In Harm’s Way
Abusive relationships don't stop during pregnancy. In fact, they sometimes get worse.
Profile of a Batterer
Men who abuse their pregnant partners often blame money pressures, stress, and the added responsibilities of having a child. But all expectant fathers face these pressures. What makes batterers different? Often, they are emotionally immature, self-centered men obsessed with controlling their partners, says Sandra Baca, Ph.D., a Los Angeles psychotherapist who counsels batterers and survivors. They use ridicule, sarcasm, and threats before resorting to the ultimate control tactic -- beatings. "Violence gets results," says Baca.
Rhonda Alvarez's* husband followed the pattern of a typical batterer. Early in their marriage, he hurled insults. Then, when Alvarez was six months pregnant with their first child, an argument flared out of control and he slapped her, pulled her hair, and left her with a huge bruise on the side of her abdomen. Alvarez wept because her stomach ached; he accused her of faking the pain. She stayed up all night brooding over the beating. "I blamed myself. I felt that I shouldn't have said what I did." She tried harder to be a good wife, but more beatings followed, usually after her husband's weekend drinking binges. Like many women living with violent men, Alvarez saw two sides to her husband. "He's very funny and friendly and sociable, but when he drinks, his personality gets aggressive," she says.
For a man prone to battering, his partner's pregnancy can trigger deep fears of losing the spotlight in a relationship and losing control over someone who caters to all his needs, says Adams. "They're bugged that they're not the center of attention anymore." It seems astounding, but some abusers are so jealous of their own baby that they focus attacks on the pregnant abdomen. And they often resent the attention outsiders lavish on mother and child. Says Parsons, "You're carrying the child, so people are more happy for you than they are for him."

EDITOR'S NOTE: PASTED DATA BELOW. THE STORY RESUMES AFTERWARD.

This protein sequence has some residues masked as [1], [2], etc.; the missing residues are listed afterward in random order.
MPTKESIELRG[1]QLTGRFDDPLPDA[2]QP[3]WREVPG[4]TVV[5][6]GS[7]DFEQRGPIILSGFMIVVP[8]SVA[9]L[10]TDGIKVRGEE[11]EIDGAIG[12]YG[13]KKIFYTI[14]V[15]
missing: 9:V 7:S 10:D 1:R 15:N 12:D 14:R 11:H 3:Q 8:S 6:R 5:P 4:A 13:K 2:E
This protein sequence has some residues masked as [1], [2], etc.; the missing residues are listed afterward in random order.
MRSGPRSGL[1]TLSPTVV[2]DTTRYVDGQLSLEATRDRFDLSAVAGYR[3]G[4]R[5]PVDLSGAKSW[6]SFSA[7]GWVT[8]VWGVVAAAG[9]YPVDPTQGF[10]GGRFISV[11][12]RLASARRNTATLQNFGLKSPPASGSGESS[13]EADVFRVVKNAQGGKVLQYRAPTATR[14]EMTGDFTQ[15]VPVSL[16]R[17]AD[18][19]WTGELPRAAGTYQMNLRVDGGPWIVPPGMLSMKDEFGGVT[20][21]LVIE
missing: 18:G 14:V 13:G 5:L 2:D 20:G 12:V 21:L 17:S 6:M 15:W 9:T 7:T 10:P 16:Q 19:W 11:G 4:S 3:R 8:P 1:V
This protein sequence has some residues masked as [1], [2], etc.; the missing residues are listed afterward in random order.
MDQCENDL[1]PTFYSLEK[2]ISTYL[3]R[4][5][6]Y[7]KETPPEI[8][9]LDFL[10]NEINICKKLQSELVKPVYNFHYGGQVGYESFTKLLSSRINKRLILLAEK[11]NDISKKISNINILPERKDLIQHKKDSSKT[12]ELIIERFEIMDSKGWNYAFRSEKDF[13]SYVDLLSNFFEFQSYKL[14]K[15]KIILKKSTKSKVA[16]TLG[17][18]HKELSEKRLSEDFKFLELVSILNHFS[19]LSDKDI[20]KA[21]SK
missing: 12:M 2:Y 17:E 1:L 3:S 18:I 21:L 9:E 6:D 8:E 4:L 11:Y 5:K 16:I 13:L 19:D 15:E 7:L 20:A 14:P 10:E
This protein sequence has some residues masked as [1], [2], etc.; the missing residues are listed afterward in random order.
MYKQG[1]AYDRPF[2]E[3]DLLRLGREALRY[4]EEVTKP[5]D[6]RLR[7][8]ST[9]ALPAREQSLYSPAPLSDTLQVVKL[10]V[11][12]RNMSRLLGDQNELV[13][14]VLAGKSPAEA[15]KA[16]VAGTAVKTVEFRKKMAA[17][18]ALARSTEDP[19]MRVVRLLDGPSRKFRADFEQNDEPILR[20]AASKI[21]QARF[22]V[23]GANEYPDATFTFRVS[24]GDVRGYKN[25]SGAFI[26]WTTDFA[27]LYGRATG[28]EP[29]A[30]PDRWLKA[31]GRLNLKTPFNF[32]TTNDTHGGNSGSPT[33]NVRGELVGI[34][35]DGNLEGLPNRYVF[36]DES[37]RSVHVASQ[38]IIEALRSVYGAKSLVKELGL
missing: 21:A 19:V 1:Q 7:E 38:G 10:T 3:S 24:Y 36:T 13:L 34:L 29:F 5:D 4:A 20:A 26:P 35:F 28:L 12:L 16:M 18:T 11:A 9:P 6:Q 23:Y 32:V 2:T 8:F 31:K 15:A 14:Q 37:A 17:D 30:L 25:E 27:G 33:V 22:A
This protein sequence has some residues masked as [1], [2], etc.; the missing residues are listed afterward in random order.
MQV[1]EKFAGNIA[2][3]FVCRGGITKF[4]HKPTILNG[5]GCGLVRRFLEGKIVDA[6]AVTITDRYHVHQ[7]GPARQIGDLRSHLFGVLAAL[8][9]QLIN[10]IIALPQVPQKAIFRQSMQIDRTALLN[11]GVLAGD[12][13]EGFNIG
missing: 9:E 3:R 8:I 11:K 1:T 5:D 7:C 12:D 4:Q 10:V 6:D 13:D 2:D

Abusive men also tend to see gender roles in black and white. Instead of pitching in around the house, they expect their partners to do "women's work" and they have little patience when fatigue or morning sickness gets in the way of cleaning and cooking. Alvarez's husband called her a slob and berated her for neglecting the house. Even though she worked the graveyard shift during her pregnancy, she scrambled to keep their home tidy. "I had to make sure everything was perfect, just right, the way he wanted it. His dinner had to be ready and the house had to be clean," she recalls.
Some batterers get upset over their partners' changing appearance. Instead of seeing a wife or girlfriend as nurturing their growing child, they only see her putting on weight. When these twisted dynamics are added to the emotional and financial stresses future fathers experience, abuse can escalate quickly, as it did in Parson's case. Because pregnancy brought about so many changes beyond her husband's control, she says, "the only thing he could do was make it worse."
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